The Heart Account
Children get a direct deposit into their heart account when they receive full attention, and they know the difference between full and divided attention. One form fills them up and the other drains them.
I think we can all relate to this.
How often have you felt that the person you’re talking to is not really listening, or that they’re talking at you and not to you?
If you’re with a loved one and you need to be heard - you’ve had a bad day, or you have some difficult news to deal with - how do you feel when you realise you’re talking to yourself?
For children of all ages, it can be hard to speak up sometimes. It only takes one experience of being misunderstood or a bit of uncertainty to make this difficult. As a parent, how can you support your child when they are feeling vulnerable in this way?
The heart account, as Crisp describes it, needs regular attention. Each time a deposit is made it becomes stronger and, conversely, when something takes away from the account, it becomes a little weaker.
So how about the divided or undivided attention? How can we give undivided attention when life is so full of distractions, worries and busyness?
The strange thing is that when we do give undivided attention, time stands still. Try it. If you focus on just the one thing that you are doing, whether it’s reading this, or later, watching the rain or your little one happily playing on the floor, time becomes unimportant. If you manage to focus, being mindful of what it is that you are doing, letting go of the thoughts that try to get in the way of your present activity, you might be surprised at the results.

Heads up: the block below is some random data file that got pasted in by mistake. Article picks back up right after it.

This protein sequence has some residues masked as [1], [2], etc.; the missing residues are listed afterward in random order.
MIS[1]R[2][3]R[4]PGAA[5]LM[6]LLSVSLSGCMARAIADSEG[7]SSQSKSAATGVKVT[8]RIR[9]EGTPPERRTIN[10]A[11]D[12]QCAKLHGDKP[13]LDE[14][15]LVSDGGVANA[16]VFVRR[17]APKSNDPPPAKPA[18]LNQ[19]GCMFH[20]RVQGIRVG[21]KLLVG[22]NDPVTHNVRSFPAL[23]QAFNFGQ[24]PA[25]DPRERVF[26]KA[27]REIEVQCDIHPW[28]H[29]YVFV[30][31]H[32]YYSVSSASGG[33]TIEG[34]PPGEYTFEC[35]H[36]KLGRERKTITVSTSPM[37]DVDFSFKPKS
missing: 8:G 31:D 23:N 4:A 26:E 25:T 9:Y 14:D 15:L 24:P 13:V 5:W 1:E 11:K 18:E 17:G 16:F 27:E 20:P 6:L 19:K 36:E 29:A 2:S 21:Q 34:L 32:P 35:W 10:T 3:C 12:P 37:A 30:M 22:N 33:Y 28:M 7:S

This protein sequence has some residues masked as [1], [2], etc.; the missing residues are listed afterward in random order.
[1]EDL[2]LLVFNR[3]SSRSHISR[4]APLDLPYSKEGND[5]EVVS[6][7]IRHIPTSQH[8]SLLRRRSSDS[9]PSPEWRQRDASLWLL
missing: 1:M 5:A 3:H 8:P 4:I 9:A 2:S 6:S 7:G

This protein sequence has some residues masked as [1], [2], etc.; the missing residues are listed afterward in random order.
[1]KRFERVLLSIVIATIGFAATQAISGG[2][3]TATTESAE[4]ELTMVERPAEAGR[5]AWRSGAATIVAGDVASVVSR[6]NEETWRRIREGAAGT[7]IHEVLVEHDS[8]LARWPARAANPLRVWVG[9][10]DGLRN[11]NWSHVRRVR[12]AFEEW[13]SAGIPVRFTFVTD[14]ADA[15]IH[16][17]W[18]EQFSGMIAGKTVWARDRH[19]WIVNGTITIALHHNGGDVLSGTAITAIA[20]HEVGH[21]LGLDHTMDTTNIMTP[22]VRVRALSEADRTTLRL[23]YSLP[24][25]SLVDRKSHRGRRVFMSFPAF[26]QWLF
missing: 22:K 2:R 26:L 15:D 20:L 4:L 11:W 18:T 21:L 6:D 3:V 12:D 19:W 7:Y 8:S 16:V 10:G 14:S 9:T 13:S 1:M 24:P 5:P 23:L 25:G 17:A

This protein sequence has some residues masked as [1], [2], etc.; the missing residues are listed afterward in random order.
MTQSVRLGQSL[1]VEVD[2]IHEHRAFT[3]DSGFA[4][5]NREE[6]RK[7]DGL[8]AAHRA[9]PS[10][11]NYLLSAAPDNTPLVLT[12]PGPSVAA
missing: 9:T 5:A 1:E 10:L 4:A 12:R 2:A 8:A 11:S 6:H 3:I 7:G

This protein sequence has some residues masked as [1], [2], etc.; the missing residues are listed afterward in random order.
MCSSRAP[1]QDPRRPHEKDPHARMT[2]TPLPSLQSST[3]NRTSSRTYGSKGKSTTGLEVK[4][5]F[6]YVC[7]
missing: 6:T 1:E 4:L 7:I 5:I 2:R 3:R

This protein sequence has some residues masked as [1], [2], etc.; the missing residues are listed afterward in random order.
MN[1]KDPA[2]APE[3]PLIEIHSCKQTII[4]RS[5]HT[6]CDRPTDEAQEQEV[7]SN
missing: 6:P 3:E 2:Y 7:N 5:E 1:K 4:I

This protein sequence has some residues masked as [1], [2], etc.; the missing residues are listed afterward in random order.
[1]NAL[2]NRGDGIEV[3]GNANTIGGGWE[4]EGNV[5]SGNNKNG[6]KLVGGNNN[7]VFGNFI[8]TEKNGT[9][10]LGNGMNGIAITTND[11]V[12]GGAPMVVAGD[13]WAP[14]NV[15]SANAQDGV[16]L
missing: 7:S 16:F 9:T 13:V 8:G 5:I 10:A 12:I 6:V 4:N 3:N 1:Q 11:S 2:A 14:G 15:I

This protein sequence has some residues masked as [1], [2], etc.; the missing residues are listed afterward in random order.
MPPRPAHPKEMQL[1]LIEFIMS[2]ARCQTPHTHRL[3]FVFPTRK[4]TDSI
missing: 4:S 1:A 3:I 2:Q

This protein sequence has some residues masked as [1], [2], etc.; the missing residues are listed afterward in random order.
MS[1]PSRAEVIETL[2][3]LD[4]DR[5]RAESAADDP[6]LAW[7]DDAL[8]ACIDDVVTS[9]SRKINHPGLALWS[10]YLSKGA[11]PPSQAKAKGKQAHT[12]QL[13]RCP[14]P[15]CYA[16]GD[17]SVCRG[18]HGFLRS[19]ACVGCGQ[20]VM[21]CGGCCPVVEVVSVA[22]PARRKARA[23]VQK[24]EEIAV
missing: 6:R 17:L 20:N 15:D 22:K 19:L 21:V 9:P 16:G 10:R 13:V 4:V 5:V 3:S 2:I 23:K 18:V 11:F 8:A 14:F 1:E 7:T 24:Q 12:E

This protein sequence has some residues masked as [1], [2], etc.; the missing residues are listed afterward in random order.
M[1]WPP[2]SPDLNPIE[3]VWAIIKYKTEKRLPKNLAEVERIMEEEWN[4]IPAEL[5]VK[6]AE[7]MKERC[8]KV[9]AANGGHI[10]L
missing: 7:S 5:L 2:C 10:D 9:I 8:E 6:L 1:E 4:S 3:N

It’s a kind of mindfulness. And you can apply this to the moments, long or short, which you have with your children. During these time-stopping moments, you will do a really good job of adding positively to the heart account. As a result, you will both feel satisfied and ready to move onto the next activity.
When your daughter comes to you with a stone she found and wants you to take a look, do it. In that moment, it’s the most important thing there is to do. You might feel impolite if you were in the middle of a conversation with someone else, but another adult should be able to understand, if you’re polite and say, ‘excuse me’.
Get down to her level, and really do look. There’s no need to say much - questions are not needed or always helpful. Just acknowledging your daughter and showing that she is the most important person at that precise moment will fill up her heart account to bursting and let her go away again feeling satisfied and warm.
What’s the alternative? How do so many interactions with our children go? Years ago, before I brought the Pikler ways into the classes I run, the children would often become noisy, raucous even, trying to get the attention they so craved. None of us understood. The little boy who hung on his mummy, saying her name over and over until she heard him, would have nothing to say to her when eventually she stopped chatting to listen. He just wanted to be noticed.
Irritation arises easily when we try to multi-task - because that’s what we’re really doing when our attention is divided. It may be true that women are better at multi-tasking than men, but does that mean we should be doing it all the time? Ask any child and they will say not.
In the case of the youngest children - especially babes in arms - it’s as important as ever. At the times when you are with your child to feed them, change a nappy or get them ready for bed, you have a wonderful opportunity to be with them, in every sense of the word. Have you had a busy day or been at work? Now is the time to fill up the heart account. Taking your time to care for your little one in these moments not only fills up their account, but it can do the same for you. After all, we all need this in our lives.
It’s not always possible for us to influence our children’s heart accounts - they come into contact with other people and experiences that we have no control over. But if we work towards filling up the account whenever we get the opportunity, the resilience and strength that go along with this will serve them well when we can’t be there.